The Obama administration is denying reports that it imposed a "gag order" on military officials looking to more aggressively address China’s assertive moves in the South China Sea.
According to a report in the Navy Times earlier this week, Adm. Harry Harris, the Commander of U.S. Pacific Command, has privately advocated for the U.S. to respond more aggressively to China’s territorial claims, which could involve conducting increased military operations within 12 miles of China’s manmade islands.
The White House has allegedly resisted such appeals.
The Navy Times reported:
The Obama administration, with just nine months left in office, is looking to work with China on a host of other issues from nuclear non-proliferation to an ambitious trade agenda, experts say, and would prefer not to rock the South China Sea boat, even going so far as to muzzle Harris and other military leaders in the run-up to a security summit. … National Security Adviser Susan Rice imposed a gag order on military leaders over the disputed South China Sea in the weeks running up to the last week’s high-level nuclear summit, according to two defense officials who asked for anonymity to discuss policy deliberations.
Rice reportedly requested that military officials refrain from talking publicly about China’s aggression in the South China Sea. An unnamed defense official was quoted as saying that the order was meant to ensure that President Obama and Chinese President Xi Jinping had "maximum political maneuvering space" when they met one-on-one last week during the summit on nuclear security in Washington, D.C.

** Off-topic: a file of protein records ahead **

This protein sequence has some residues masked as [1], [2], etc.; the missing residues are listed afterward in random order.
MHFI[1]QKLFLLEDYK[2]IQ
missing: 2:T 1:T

However, Pentagon press secretary Peter Cook later denied the existence of such a "gag order" to the Washington Post. Harris said in a statement that "any assertion that there is a disconnect between U.S. Pacific Command and the White House is simply not true."
A senior administration official told the Free Beacon that the Obama administration "recognizes the value of message discipline, especially when it comes to sensitive issues" but that efforts to coordinate messaging between the State Department, Defense Department, and National Security Council do not constitute a "gag order."
"There never has been a ‘gag order,’ as described by anonymous officials in the article. We have always been forthcoming–consistent with force protection imperatives– about the nature of our freedom of navigation operations, including individual missions and the broader principles at play, whether in the South China Sea or elsewhere," the administration official said.
"Specifically, we have routinely made the point that our operations in the South China Sea are routine, lawful, and consistent with the way we operate globally."
U.S. warships have conducted freedom of navigation exercises in the South China Sea in recent months, sailing within 12 nautical miles of China’s manmade islands, sparking criticism from China.
Harris accused China of "militarizing" the South China Sea after Beijing deployed a surface-to-air-missile system to a disputed island in the region earlier this year.
"China is clearly militarizing the South China Sea and you’d have to believe in the flat Earth to think otherwise," Harris told Congress in February. "China’s surface-to-air missiles on Woody Island, the new radars on the Cuarteron Reef, the 10,000-foot runway on Subi Reef over here and on Fiery Cross Reef and other places, these are actions that are changing in my opinion the operational landscape in the South China Sea."